Against our better judgment we decided to do a 20km hike around San Gimignano in Tuscany. We’d been leading quite the sedentary lifestyle so were relying on our youthful vigour to pull us through. I happily anticipated a gentle pastoral stroll through a relatively flat landscape. In the end it was more the marked lack of alternative transport back to Nettle that saw us through to the end.
We started out by wandering yet another mediaeval town. My expectations were perhaps a mite high after hearing of it’s popularity and the reception I received at mentioning we were going there on Facebook. As with most major tourist attractions we’ve visited on the trip we were left wondering why this town out of all the mediaeval towns in Italy is so obscenely popular. Location, location, location – it’s within a day-trip from both Siena and Florence. As with any major tourist attraction the maxim “the act of observing changes that which is being observed” – or perhaps more to the point “tourism changes that which is toured” – was evident in San Gimignano. Luckily tourists are extremely easy creatures to be rid of – just walk in any direction they’re not going in, which is pretty much every direction bar one and then like magic you have the place to yourself. So we wandered the back streets a little bit.
It was a beautifully sunny day when we began our hike through the pastural landscape of olive groves and vineyards.
And we were feeling both youthful and vigorous
We came across an interesting, seemingly completely purposeless structure built into the ground that reminded me of something from a fantasy novel or the Amazon jungle.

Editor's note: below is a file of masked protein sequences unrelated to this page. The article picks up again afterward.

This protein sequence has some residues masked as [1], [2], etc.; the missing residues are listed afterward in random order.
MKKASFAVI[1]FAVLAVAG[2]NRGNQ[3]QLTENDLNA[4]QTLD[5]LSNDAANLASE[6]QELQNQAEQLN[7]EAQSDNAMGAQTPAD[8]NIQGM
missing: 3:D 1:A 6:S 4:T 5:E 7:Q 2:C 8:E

As the day wore on, the sun that had originally made the day so cheerful, sapped us of our will to go on when it continued uninterrupted by shade and unrelieved by a breeze the whole day long. Like seemingly everything else in Nettle, our water bladder had fallen victim to mould, which had left us with one small bottle of water between the two of us. Of course, we could have bought another water bottle in San Gimignano but every now and then we seem to make these inexplicably stupid decisions, which in hindsight leave us questioning our mental capacities. I think we thought we’d find places to fill up along the way. I’ve definitely come to associate Italy as a place abundant in water fountains, which is great if you’re in a town and not hiking through the countryside where they don’t tend to build public facilities. After running out of water somewhere near the half-way mark of our hike we decided to walk a little bit out of our way to get to the nearest town. We asked the first person we saw for some l’acqua – a middle-aged man picking olives out the front of a property. Of course, he happily obliged. However, it still wasn’t enough water for the two of us and we decided to beef it up with some electrolytes (we didn’t bring enough water but we did bring a full first aid kit) and ration out what was left.
We noticed the following strange phenomenon and wondered if the “anti-light” would show up in a photograph or whether it was just our confused brains telling us the rays of light are dark:
Nope, not an illusion. Anti-light, baby.
We walked back to the point from which we’d diverted from the Lonely Planet directions and took the trail they described (“Buona passaggio“, from a well-wishing olive-picker we passed). Only it wasn’t the trail as it was a dead-end. So we took the only other trail that matched that description, which was also a dead end. We went back and walked along the road a bit further and came to the only other road it could have been. It didn’t match the description in the Lonely Planet guide at all but sure enough that was the one they meant. It turned out to be a short-cut to the very place we had just walked to get water. Having successfully added a few kilometres onto our hike by walking in circles we set off in the right direction for the first time in a good long while.
Stumbling and half-limping, zombie-like, we trudged the rest of the way along the decidedly un-scenic highway back to Nettle. One of our dreams for our travels in Europe is to hike the Alps. Given that we just had our asses kicked by the gentle, rolling hills of Tuscany I think we might have a bit of work to do.